How To Perform An Environmental Risk Assessment In 10 Easy Steps

Posted 20.10.22 by:

Performing an environmental risk assessment is a serious business. Managing operations that could have environmental consequences is not an easy task.

Many industries and businesses face daily challenges regarding the environment and operating efficiently. Sometimes, a business must make decisions affecting the environment’s ecological health, so the Environmental Risk Assessment is necessary.

Performing an environmental risk assessment, also known as an ERA, is vital to protecting local environments from harm caused by stressors. These stressors might come from pollutants, land management (usage changes), or other sources that directly affect the environment. The ERA is used to determine the stressor’s possible effects and offer mitigating solutions in the form of controls to prevent or remove the possibility of damage to the ecosystem.

No matter the country, most have policies to protect the environment from business actions that could adversely affect life in one form or another. In the United States, the governing body is the EPA, or the United States Environmental Protection Agency. In Canada, it’s the Environmental Protection Tribunal of Canada. In the UK, it’s the Environmental Agency. Every country has its own governing body that will preside over any situation regarding the environment and your business.

Due to the enormous possibilities, an environmental risk assessment can easily become more than daunting. For this reason, we’ve simplified the process to bring you the basic steps you need to take to complete a successful ERA. Let’s dive in.

10 Steps To Performing An Environmental Risk Assessment.

Every ERA will differ from another, depending on the situation’s scope, severity, and complexity. However, there are some general guidelines that most ERAs, if not all, must follow to achieve a complete and successful result.

  1. Get Organized
  2. Analyze Generalities
  3. Determine Stressors
  4. Determine Receptors
  5. Take Immediate Action
  6. Communicate ERA
  7. Consult Specialists
  8. Complete Studies
  9. Analyze Results
  10. Plan Mitigation

We’ll dive into each step in more detail, so stick with us.

Get Organized

Environmental risk assessments generally fall into one of two categories, a risk to human health or ecological systems. Whether your situation falls under (many fall under both), it is best to start by getting organized. Ask yourself questions like:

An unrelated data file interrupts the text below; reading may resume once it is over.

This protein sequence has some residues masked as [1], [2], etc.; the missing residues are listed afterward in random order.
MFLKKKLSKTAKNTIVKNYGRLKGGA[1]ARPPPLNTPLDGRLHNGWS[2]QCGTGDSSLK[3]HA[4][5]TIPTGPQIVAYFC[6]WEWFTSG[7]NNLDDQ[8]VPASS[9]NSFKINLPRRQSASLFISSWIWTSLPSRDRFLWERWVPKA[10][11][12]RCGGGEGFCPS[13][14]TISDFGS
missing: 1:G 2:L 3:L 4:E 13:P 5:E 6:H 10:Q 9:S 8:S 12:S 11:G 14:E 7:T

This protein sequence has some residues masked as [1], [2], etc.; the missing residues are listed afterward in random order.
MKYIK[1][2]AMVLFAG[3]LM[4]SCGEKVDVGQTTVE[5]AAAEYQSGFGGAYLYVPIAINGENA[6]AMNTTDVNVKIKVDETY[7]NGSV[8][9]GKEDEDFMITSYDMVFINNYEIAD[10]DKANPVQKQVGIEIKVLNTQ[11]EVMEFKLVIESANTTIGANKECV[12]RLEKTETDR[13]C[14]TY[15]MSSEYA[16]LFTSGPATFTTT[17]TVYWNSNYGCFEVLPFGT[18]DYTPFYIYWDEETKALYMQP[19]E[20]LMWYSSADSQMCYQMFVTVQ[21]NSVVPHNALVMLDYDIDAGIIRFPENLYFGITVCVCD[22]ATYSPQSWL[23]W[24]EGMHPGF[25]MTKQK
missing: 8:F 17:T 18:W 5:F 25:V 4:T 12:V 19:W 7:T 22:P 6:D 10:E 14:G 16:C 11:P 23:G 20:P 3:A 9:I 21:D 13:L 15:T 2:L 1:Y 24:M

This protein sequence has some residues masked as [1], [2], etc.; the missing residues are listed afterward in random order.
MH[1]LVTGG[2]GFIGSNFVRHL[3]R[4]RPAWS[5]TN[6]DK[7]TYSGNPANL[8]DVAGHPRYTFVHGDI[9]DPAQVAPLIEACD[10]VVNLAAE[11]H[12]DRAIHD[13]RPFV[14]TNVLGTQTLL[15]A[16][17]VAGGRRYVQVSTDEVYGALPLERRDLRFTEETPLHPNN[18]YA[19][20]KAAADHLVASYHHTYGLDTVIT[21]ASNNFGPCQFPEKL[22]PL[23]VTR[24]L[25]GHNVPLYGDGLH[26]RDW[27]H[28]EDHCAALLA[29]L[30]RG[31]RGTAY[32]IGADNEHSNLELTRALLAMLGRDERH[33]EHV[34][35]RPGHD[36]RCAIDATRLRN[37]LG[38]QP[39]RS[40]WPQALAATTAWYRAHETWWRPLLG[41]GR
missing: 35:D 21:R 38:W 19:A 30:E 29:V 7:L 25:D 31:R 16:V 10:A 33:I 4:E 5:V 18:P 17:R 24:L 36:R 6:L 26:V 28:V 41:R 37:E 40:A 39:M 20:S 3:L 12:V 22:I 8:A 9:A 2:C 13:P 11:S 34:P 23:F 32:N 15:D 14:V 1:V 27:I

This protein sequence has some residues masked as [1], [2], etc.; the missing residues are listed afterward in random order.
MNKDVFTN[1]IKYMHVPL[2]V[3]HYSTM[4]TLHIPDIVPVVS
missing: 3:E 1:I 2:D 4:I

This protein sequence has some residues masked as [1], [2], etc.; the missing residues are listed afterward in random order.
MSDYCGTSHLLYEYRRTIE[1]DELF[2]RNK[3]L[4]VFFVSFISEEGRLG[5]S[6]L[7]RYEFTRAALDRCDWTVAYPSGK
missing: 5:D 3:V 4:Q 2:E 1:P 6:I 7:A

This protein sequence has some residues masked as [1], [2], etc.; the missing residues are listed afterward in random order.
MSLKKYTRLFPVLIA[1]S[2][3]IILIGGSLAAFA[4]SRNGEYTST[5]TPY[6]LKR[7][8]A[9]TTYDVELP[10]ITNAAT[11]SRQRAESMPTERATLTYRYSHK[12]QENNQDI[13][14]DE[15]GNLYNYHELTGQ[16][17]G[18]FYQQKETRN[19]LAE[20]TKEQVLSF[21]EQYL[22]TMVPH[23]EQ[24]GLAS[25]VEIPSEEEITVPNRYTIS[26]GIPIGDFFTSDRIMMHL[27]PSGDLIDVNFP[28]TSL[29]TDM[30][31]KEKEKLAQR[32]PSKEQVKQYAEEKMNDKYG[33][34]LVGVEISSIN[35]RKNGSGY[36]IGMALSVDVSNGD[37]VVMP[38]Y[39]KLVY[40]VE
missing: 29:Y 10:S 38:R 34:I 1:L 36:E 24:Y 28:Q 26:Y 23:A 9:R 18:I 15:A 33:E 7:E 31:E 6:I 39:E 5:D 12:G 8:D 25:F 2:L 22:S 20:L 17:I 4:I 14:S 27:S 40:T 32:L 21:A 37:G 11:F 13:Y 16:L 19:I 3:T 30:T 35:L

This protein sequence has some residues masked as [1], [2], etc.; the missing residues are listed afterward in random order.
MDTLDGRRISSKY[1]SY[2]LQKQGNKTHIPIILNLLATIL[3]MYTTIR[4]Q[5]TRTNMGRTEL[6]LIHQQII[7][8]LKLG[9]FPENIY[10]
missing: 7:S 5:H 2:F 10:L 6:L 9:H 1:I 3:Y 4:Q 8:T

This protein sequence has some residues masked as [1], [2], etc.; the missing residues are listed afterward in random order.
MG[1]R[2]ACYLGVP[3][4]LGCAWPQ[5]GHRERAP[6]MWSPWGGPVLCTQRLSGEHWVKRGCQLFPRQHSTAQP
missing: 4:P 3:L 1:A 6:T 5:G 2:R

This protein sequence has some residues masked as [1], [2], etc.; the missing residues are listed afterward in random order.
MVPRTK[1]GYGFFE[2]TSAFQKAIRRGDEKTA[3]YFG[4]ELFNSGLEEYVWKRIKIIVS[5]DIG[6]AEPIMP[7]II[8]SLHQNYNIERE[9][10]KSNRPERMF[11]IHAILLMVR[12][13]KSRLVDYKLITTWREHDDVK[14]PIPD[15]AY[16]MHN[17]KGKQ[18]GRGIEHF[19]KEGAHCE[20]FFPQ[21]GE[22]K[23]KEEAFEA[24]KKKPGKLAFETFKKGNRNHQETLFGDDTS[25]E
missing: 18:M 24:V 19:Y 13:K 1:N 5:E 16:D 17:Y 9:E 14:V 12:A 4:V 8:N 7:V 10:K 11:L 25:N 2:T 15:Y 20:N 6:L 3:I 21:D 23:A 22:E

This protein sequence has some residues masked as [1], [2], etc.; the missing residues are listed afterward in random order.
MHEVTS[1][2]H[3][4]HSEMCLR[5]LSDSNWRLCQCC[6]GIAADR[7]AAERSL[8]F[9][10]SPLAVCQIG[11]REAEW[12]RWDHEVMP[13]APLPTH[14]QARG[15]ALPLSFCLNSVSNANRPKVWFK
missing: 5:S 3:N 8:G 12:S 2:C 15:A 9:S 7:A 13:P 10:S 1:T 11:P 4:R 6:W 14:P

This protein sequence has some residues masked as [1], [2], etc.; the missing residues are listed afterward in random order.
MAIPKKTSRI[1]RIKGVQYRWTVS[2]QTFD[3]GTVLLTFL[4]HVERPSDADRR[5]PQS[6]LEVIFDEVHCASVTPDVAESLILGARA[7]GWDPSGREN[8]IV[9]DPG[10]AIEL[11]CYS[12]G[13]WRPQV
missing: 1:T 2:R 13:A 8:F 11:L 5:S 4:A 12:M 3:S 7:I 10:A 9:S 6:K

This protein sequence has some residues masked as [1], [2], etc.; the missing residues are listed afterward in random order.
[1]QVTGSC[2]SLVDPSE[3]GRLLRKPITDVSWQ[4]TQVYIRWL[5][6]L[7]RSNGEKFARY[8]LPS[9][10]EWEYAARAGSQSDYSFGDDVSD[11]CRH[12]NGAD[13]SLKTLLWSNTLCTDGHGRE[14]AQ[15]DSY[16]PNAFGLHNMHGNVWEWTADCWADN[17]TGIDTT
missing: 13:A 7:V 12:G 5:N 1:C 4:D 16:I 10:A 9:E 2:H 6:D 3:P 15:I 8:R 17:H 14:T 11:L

How will we implement this ERA into day-to-day operations?

Who will perform the various tasks of the ERA, including documentation?

Will you have a coordinator for your ERA who will contact the appropriate testing labs and consulting firms?

The best way to wrap your head around the organization of an ERA is to start with a mock assessment using something like an Environmental Risk Assessment Template. Performing a primary in-house ERA can help point you in the right direction and start your action plan off on the right foot.

Analyze Generalities

Whether performing an in-house assessment or not, it is wise to begin by exploring and analyzing the initial situation or event. For example, if the ERA is called into action due to a request to convert a natural field into a parking lot. One might want to begin by brainstorming and analyzing the possible situation, from moving any threatened species to how you might grade the lot. Will paving interfere with any natural waterways, like a creek passing through the lot?

Take your general situation and begin by analyzing all the possible branches of topics involved which might help steer your IRA in the appropriate direction.

Determine Stressors

You’ve organized your team and are now ready to dig in. You’ve analyzed the intent for the ERA and considered the general actions required for further analysis. Now you’ve got to determine and document the stressors.

According to the EPA, a stressor can be defined as follows: “A stressor is any physical, chemical, or biological entity that can induce an adverse effect in humans or ecosystems.

The stressors are not always visible, such as the case with specific gases, microbes, or microscopic particulates, which is why it’s vital to have your general analysis be as comprehensive as possible. Your team will need to determine the exact stressors if mitigation is to be successful.

Determine Receptors

Similar to determining our stressors, next, we must determine what the receptors are. In an environmental risk assessment, receptors are anything that is adversely affected by stressors. The receptor might include people, animals, flora, fauna, microbes, or other life forms. 

In the case of ecosystem reception, the list of receptors might be pretty vast. The greater the exposure of the contaminate or action on the environment, the greater the receptor base. 

Take Immediate Action

If the ERA is being completed due to a recent or immediate spill or other accident, there may be cause for taking immediate action. Most businesses that have liquid, or other forms of chemicals, often have an Emergency Action Plan with instructions for staff to mitigate spills or other ecologically affecting things. Your team must note any immediate actions on your environmental risk assessment template.